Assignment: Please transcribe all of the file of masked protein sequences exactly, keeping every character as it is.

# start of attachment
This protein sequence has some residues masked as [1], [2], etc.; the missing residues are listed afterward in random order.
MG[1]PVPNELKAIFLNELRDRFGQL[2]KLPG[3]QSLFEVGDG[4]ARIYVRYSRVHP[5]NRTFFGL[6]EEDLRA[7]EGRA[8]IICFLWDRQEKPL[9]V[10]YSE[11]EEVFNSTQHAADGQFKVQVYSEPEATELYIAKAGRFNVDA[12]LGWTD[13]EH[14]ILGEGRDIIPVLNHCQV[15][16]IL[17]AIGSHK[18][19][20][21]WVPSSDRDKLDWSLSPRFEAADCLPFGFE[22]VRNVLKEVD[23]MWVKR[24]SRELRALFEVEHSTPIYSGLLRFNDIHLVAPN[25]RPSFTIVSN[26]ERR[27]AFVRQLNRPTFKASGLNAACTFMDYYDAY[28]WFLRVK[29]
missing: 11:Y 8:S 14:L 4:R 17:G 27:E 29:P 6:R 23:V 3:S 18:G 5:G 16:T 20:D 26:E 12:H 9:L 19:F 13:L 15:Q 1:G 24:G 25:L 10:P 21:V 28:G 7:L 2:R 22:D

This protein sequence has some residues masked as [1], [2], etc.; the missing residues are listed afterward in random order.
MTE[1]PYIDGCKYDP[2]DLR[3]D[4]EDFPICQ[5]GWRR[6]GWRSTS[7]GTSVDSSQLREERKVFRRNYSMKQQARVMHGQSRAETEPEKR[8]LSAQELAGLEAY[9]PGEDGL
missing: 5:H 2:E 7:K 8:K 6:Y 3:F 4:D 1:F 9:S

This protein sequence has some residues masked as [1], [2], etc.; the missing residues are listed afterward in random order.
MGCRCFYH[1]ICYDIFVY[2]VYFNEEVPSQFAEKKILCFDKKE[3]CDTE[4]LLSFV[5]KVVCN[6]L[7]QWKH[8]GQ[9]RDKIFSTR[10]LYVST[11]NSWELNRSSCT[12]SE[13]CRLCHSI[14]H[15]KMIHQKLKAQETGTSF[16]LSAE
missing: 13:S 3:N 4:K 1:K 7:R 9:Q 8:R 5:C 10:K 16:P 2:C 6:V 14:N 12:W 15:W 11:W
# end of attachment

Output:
This protein sequence has some residues masked as [1], [2], etc.; the missing residues are listed afterward in random order.
MG[1]PVPNELKAIFLNELRDRFGQL[2]KLPG[3]QSLFEVGDG[4]ARIYVRYSRVHP[5]NRTFFGL[6]EEDLRA[7]EGRA[8]IICFLWDRQEKPL[9]V[10]YSE[11]EEVFNSTQHAADGQFKVQVYSEPEATELYIAKAGRFNVDA[12]LGWTD[13]EH[14]ILGEGRDIIPVLNHCQV[15][16]IL[17]AIGSHK[18][19][20][21]WVPSSDRDKLDWSLSPRFEAADCLPFGFE[22]VRNVLKEVD[23]MWVKR[24]SRELRALFEVEHSTPIYSGLLRFNDIHLVAPN[25]RPSFTIVSN[26]ERR[27]AFVRQLNRPTFKASGLNAACTFMDYYDAY[28]WFLRVK[29]
missing: 11:Y 8:S 14:L 4:R 17:G 27:E 29:P 6:R 23:V 3:S 18:G 5:G 16:T 20:D 26:E 12:H 9:L 19:F 13:L 15:Q 1:G 24:G 25:L 10:P 21:V 28:G 7:L 2:R 22:D

This protein sequence has some residues masked as [1], [2], etc.; the missing residues are listed afterward in random order.
MTE[1]PYIDGCKYDP[2]DLR[3]D[4]EDFPICQ[5]GWRR[6]GWRSTS[7]GTSVDSSQLREERKVFRRNYSMKQQARVMHGQSRAETEPEKR[8]LSAQELAGLEAY[9]PGEDGL
missing: 5:H 2:E 7:K 8:K 6:Y 3:F 4:D 1:F 9:S

This protein sequence has some residues masked as [1], [2], etc.; the missing residues are listed afterward in random order.
MGCRCFYH[1]ICYDIFVY[2]VYFNEEVPSQFAEKKILCFDKKE[3]CDTE[4]LLSFV[5]KVVCN[6]L[7]QWKH[8]GQ[9]RDKIFSTR[10]LYVST[11]NSWELNRSSCT[12]SE[13]CRLCHSI[14]H[15]KMIHQKLKAQETGTSF[16]LSAE
missing: 13:S 3:N 4:K 1:K 7:R 9:Q 8:R 5:C 10:K 16:P 2:C 6:V 14:N 12:W 15:W 11:W